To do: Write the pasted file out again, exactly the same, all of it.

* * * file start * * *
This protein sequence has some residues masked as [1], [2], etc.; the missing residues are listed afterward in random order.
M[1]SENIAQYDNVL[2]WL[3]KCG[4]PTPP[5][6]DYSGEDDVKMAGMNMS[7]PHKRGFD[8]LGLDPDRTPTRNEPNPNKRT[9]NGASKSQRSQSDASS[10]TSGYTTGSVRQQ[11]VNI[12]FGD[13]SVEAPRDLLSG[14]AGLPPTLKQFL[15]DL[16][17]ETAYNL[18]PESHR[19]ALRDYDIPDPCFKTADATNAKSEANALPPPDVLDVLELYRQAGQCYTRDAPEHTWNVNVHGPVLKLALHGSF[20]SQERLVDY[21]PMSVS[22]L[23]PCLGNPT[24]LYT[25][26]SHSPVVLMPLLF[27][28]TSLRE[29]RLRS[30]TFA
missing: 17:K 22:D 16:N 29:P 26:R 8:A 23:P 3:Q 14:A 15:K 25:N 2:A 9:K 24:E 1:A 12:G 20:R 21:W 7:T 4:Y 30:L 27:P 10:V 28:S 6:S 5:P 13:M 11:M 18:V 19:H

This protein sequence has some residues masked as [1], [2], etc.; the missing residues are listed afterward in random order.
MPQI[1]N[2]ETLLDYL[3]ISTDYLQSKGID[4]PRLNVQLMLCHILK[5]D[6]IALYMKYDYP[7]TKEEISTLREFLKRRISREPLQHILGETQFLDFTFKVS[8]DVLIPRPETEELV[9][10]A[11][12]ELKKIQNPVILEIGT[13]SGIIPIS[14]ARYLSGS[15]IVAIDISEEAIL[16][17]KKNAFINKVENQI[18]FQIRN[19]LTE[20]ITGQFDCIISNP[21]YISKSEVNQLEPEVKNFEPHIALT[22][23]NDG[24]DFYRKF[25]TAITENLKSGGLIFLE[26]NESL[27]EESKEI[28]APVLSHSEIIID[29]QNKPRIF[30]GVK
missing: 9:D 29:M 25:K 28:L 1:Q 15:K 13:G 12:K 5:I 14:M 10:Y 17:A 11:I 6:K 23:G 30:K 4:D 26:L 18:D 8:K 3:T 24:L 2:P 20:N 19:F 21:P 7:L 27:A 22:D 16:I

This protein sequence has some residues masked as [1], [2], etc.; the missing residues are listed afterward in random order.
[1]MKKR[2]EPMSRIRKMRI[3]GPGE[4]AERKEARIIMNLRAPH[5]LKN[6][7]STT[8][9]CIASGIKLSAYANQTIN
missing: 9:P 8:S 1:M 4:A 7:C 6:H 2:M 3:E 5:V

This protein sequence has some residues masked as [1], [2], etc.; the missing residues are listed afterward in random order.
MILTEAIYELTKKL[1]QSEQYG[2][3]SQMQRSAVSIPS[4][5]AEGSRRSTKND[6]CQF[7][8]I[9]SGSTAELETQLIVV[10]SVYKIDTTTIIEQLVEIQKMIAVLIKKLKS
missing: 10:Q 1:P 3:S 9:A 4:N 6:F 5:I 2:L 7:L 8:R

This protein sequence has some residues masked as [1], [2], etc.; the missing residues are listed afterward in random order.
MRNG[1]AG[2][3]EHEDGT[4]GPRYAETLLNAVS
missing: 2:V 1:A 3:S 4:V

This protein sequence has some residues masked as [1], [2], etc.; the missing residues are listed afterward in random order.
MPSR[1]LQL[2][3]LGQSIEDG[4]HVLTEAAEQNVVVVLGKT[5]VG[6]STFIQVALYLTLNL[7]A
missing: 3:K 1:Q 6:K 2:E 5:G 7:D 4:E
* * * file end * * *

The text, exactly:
This protein sequence has some residues masked as [1], [2], etc.; the missing residues are listed afterward in random order.
M[1]SENIAQYDNVL[2]WL[3]KCG[4]PTPP[5][6]DYSGEDDVKMAGMNMS[7]PHKRGFD[8]LGLDPDRTPTRNEPNPNKRT[9]NGASKSQRSQSDASS[10]TSGYTTGSVRQQ[11]VNI[12]FGD[13]SVEAPRDLLSG[14]AGLPPTLKQFL[15]DL[16][17]ETAYNL[18]PESHR[19]ALRDYDIPDPCFKTADATNAKSEANALPPPDVLDVLELYRQAGQCYTRDAPEHTWNVNVHGPVLKLALHGSF[20]SQERLVDY[21]PMSVS[22]L[23]PCLGNPT[24]LYT[25][26]SHSPVVLMPLLF[27][28]TSLRE[29]RLRS[30]TFA
missing: 17:K 22:D 16:N 29:P 26:R 8:A 23:P 3:Q 14:A 15:K 25:N 2:A 9:K 24:E 1:A 12:G 20:R 21:W 7:T 4:Y 30:L 27:P 10:V 28:S 6:S 5:P 13:M 11:M 18:V 19:H

This protein sequence has some residues masked as [1], [2], etc.; the missing residues are listed afterward in random order.
MPQI[1]N[2]ETLLDYL[3]ISTDYLQSKGID[4]PRLNVQLMLCHILK[5]D[6]IALYMKYDYP[7]TKEEISTLREFLKRRISREPLQHILGETQFLDFTFKVS[8]DVLIPRPETEELV[9][10]A[11][12]ELKKIQNPVILEIGT[13]SGIIPIS[14]ARYLSGS[15]IVAIDISEEAIL[16][17]KKNAFINKVENQI[18]FQIRN[19]LTE[20]ITGQFDCIISNP[21]YISKSEVNQLEPEVKNFEPHIALT[22][23]NDG[24]DFYRKF[25]TAITENLKSGGLIFLE[26]NESL[27]EESKEI[28]APVLSHSEIIID[29]QNKPRIF[30]GVK
missing: 9:D 29:M 25:K 28:L 1:Q 15:K 13:G 12:K 5:I 14:M 10:Y 17:A 11:I 6:K 23:G 30:K 4:D 26:L 18:D 8:K 3:T 24:L 2:P 20:N 19:F 21:P 7:L 27:A 22:D 16:I

This protein sequence has some residues masked as [1], [2], etc.; the missing residues are listed afterward in random order.
[1]MKKR[2]EPMSRIRKMRI[3]GPGE[4]AERKEARIIMNLRAPH[5]LKN[6][7]STT[8][9]CIASGIKLSAYANQTIN
missing: 9:P 8:S 1:M 4:A 7:C 6:H 2:M 3:E 5:V

This protein sequence has some residues masked as [1], [2], etc.; the missing residues are listed afterward in random order.
MILTEAIYELTKKL[1]QSEQYG[2][3]SQMQRSAVSIPS[4][5]AEGSRRSTKND[6]CQF[7][8]I[9]SGSTAELETQLIVV[10]SVYKIDTTTIIEQLVEIQKMIAVLIKKLKS
missing: 10:Q 1:P 3:S 9:A 4:N 6:F 5:I 2:L 7:L 8:R

This protein sequence has some residues masked as [1], [2], etc.; the missing residues are listed afterward in random order.
MRNG[1]AG[2][3]EHEDGT[4]GPRYAETLLNAVS
missing: 2:V 1:A 3:S 4:V

This protein sequence has some residues masked as [1], [2], etc.; the missing residues are listed afterward in random order.
MPSR[1]LQL[2][3]LGQSIEDG[4]HVLTEAAEQNVVVVLGKT[5]VG[6]STFIQVALYLTLNL[7]A
missing: 3:K 1:Q 6:K 2:E 5:G 7:D 4:E